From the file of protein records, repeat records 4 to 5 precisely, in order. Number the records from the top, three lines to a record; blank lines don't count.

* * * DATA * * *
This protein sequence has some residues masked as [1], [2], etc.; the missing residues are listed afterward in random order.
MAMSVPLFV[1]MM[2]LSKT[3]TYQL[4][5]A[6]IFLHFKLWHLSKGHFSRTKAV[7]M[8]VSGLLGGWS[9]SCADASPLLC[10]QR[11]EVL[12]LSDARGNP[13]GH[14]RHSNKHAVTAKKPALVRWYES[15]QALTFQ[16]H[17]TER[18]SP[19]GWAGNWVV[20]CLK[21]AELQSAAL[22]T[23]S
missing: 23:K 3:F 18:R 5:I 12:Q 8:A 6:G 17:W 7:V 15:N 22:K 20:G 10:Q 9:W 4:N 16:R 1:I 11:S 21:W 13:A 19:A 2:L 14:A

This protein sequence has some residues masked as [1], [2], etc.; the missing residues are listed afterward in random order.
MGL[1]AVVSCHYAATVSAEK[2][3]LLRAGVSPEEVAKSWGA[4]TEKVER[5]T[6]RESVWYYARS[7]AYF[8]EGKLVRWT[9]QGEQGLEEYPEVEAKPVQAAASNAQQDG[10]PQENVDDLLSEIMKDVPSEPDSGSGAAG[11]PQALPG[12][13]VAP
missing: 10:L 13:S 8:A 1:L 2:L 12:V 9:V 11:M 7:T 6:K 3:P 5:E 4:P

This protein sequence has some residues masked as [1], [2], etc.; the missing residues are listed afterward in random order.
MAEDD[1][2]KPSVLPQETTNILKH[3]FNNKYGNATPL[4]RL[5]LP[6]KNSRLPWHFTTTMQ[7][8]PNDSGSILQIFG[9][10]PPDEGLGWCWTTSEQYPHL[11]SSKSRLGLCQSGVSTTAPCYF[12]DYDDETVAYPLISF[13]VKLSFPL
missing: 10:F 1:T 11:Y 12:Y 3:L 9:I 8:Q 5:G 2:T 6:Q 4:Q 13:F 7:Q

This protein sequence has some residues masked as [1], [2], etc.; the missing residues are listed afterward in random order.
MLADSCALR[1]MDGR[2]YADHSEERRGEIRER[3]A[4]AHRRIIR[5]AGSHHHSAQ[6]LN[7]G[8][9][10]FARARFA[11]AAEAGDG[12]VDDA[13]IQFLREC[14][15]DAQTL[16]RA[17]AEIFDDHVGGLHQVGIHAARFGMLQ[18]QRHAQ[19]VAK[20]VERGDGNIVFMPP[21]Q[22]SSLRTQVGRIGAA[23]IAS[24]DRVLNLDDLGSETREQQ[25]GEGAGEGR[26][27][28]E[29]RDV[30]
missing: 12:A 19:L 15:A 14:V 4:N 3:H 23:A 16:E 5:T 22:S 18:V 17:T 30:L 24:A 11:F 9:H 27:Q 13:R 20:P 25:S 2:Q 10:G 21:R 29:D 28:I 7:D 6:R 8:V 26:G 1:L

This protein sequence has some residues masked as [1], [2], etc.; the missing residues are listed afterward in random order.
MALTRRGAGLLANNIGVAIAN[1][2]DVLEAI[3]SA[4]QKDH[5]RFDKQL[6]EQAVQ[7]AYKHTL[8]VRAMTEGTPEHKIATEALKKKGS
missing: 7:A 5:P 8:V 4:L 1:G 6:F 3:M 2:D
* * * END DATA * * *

This protein sequence has some residues masked as [1], [2], etc.; the missing residues are listed afterward in random order.
MLADSCALR[1]MDGR[2]YADHSEERRGEIRER[3]A[4]AHRRIIR[5]AGSHHHSAQ[6]LN[7]G[8][9][10]FARARFA[11]AAEAGDG[12]VDDA[13]IQFLREC[14][15]DAQTL[16]RA[17]AEIFDDHVGGLHQVGIHAARFGMLQ[18]QRHAQ[19]VAK[20]VERGDGNIVFMPP[21]Q[22]SSLRTQVGRIGAA[23]IAS[24]DRVLNLDDLGSETREQQ[25]GEGAGEGR[26][27][28]E[29]RDV[30]
missing: 12:A 19:L 15:A 14:V 4:N 3:H 23:A 16:E 5:T 22:S 18:V 17:T 30:L 24:A 11:F 9:H 27:Q 13:R 20:P 25:S 2:Q 10:G 21:R 29:D 28:I 7:D 6:R 8:V 26:G 1:L

This protein sequence has some residues masked as [1], [2], etc.; the missing residues are listed afterward in random order.
MALTRRGAGLLANNIGVAIAN[1][2]DVLEAI[3]SA[4]QKDH[5]RFDKQL[6]EQAVQ[7]AYKHTL[8]VRAMTEGTPEHKIATEALKKKGS
missing: 7:A 5:P 8:V 4:L 1:G 6:F 3:M 2:D